You have found 88 entries. Starting with the most recently added or updated entries, the list shows in orange the type of entry, year the original document was published (or if one of our own documents, the year last updated), and the type of file you will download when you click on the title. In blue is the document’s title followed by a brief description.
Click blue titles to view full text in a new window
Use the selectors at the bottom to turn to the next page in the list of documents
Re-order the list by the main topic addressed or by the most recently published documents
If you have not found what you want you could:
Tab back to the Subject search page/tab to amend your original search.
Try a new search (clears your previous selection).
Instead try a free text search for documents which contain the words you specify.
Or try browsing back issues of the magazine or recent bulletins.
Documents are regularly added. Use the e-mail update service to monitor additions.
Try the information services provided by partner agencies.
Tried everything? E-mail the Findings editor for help by clicking on this logo
Aged 16 and smoking cannabis or drinking coming up to one day in three, US youngsters identified as substance users by their schools substantially cut back in response to just two motivational counselling sessions, and even more when a third session addressed the parents at home.
REVIEW 2007 HTM file
A review of the effectiveness and cost-effectiveness of interventions delivered in primary and secondary schools to prevent and/or reduce alcohol use by young people under 18 years old
The review which underpinned official UK guidance on alcohol education and advice in schools finds most programmes unsupported by adequate evidence and a dearth of analyses which would enable an assessment of whether the more successful programmes represent value for money.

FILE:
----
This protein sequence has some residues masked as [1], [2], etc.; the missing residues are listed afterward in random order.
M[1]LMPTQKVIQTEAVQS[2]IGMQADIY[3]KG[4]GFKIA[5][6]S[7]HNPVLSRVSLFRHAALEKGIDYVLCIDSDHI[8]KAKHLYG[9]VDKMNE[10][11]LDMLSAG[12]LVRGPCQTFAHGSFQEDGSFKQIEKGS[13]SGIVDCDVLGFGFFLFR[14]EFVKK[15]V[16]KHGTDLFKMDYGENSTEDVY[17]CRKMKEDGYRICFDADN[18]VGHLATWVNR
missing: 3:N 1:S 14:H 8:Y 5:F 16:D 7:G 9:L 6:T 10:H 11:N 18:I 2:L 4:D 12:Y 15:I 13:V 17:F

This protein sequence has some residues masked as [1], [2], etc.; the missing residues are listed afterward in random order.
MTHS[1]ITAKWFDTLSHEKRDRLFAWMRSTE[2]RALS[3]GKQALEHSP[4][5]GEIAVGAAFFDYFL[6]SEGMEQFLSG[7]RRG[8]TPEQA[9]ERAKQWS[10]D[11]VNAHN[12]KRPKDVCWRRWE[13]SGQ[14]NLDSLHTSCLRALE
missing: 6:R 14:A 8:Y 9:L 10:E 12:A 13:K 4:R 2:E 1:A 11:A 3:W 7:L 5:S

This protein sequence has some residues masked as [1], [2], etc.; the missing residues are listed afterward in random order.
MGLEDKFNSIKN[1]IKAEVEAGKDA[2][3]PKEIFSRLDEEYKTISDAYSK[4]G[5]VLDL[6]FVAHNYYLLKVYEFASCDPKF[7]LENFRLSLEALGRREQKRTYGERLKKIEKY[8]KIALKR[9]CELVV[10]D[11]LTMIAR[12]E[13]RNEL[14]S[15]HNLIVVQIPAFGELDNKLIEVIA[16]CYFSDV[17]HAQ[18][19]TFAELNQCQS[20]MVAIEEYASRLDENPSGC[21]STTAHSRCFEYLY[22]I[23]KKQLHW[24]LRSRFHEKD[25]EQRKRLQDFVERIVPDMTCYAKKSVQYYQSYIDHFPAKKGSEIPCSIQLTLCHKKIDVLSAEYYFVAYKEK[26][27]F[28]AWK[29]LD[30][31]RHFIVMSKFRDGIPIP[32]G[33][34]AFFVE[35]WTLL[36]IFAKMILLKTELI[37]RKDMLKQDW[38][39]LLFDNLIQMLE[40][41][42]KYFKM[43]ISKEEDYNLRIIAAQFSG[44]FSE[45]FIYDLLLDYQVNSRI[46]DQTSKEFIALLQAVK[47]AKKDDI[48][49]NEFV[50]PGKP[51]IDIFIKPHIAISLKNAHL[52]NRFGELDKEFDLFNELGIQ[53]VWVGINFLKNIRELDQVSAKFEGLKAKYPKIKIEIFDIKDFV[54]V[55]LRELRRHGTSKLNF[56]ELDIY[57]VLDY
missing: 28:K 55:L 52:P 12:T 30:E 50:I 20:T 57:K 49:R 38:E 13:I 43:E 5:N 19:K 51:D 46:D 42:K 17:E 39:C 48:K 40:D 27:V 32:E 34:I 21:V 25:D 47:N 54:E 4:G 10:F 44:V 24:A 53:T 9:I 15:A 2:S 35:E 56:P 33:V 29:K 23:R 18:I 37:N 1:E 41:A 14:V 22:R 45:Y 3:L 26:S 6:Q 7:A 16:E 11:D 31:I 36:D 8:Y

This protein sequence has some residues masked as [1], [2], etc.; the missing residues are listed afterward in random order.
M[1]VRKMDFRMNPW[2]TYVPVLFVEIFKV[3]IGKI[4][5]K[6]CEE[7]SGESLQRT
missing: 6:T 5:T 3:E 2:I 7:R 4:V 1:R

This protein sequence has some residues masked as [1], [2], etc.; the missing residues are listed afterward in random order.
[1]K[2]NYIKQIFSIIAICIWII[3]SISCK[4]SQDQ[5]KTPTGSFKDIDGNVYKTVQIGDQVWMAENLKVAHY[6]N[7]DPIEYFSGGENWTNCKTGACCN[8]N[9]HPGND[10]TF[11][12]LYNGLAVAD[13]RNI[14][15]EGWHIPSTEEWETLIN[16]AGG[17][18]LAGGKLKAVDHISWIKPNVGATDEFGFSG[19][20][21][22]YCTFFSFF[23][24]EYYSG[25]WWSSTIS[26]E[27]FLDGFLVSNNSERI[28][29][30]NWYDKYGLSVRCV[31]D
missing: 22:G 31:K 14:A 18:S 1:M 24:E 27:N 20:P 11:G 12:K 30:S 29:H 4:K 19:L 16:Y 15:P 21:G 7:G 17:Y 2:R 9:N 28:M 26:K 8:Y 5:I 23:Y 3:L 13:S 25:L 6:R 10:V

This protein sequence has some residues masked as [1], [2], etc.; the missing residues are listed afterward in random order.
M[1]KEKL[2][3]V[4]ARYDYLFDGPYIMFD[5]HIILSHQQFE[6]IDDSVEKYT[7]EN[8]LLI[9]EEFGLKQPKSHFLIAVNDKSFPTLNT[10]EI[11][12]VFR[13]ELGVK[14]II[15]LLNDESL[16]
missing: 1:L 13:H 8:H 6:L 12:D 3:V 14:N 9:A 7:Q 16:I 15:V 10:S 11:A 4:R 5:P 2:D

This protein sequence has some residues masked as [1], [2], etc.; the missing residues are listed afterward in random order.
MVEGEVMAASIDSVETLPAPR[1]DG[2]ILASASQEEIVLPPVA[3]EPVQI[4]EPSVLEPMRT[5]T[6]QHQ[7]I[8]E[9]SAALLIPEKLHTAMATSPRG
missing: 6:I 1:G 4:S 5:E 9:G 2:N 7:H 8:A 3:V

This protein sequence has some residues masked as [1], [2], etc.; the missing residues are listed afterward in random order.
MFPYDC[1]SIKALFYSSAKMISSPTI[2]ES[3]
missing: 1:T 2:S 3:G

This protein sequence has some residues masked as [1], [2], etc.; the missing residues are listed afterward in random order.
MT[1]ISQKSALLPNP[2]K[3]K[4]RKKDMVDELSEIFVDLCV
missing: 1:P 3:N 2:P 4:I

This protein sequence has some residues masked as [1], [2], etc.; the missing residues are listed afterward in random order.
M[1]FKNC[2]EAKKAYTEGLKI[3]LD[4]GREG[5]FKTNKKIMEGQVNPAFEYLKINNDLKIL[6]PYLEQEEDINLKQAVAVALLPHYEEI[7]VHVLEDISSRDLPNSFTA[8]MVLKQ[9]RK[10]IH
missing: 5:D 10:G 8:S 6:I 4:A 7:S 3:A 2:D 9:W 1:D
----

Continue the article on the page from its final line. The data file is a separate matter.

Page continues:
Official guidance for England says alcohol education should be integral to national science and personal, social and health education curricula, but schools should go beyond this to develop a 'whole school' approach and partner with relevant non-education services and authorities.
Can college health clinics do widespread screening and brief alcohol advice? Yes they can, is one conclusion of this first large-scale test conducted at five North American universities. The other main conclusion – that by doing so they make worthwhile reductions in drinking and related harm – is weakened by the small size of the impacts.
DOCUMENT 2011 HTM file
European drug prevention quality standards: a manual for prevention professionals
These first European standards on delivering high quality drug prevention may be assumed to be dry and technical, but could transform prevention practice if implemented, leading to fewer ineffective activities and an increased focus on approaches and interventions with realistic and achievable objectives.
Dutch general practice patients at risk of cardiovascular disease did not further reduce their risks (including drinking and smoking) in response to motivational counselling from the practice nurse. Why did a well worked out, multi-session intervention fail to better usual care? The probable answer is among the common factors which transcend therapies.
At a US university students at first cut back their drinking and cannabis use in response to a brief face-to-face fitness consultation, but the gains were no longer apparent a year after intervention. Yet still at that time they had at least experienced more positive trends in how they felt than students who had just read a fitness brochure.
STUDY 2010 HTM file
A brief image-based prevention intervention for adolescents
Across the sample, a brief face-to-face consultation highlighting how substance use might stop them becoming the sort of young adults they wanted to be generally did not prevent substance use among US high school pupils, but those already using substances were significantly more responsive, suggesting a selective if not a universal prevention role.
Though drinking problems were widespread, Scottish probation and community service staff were unconvinced of the appropriateness of screening their offender clients for risky drinking and (if indicated) offering brief advice. Not a priority, was the common feeling.
STUDY 2012 HTM file
Screening for alcohol use in criminal justice settings: an exploratory study
At English prisons, police stations and probation offices, offenders and arrestees in this study usually scored as at least hazardous drinkers and over half as problematic on a drink problem survey; nearly all would have been identified by a much briefer screening method usually requiring just a single question.
Select search results pagePREVIOUS | NEXT 1 2 3 4 5 6 7 8 9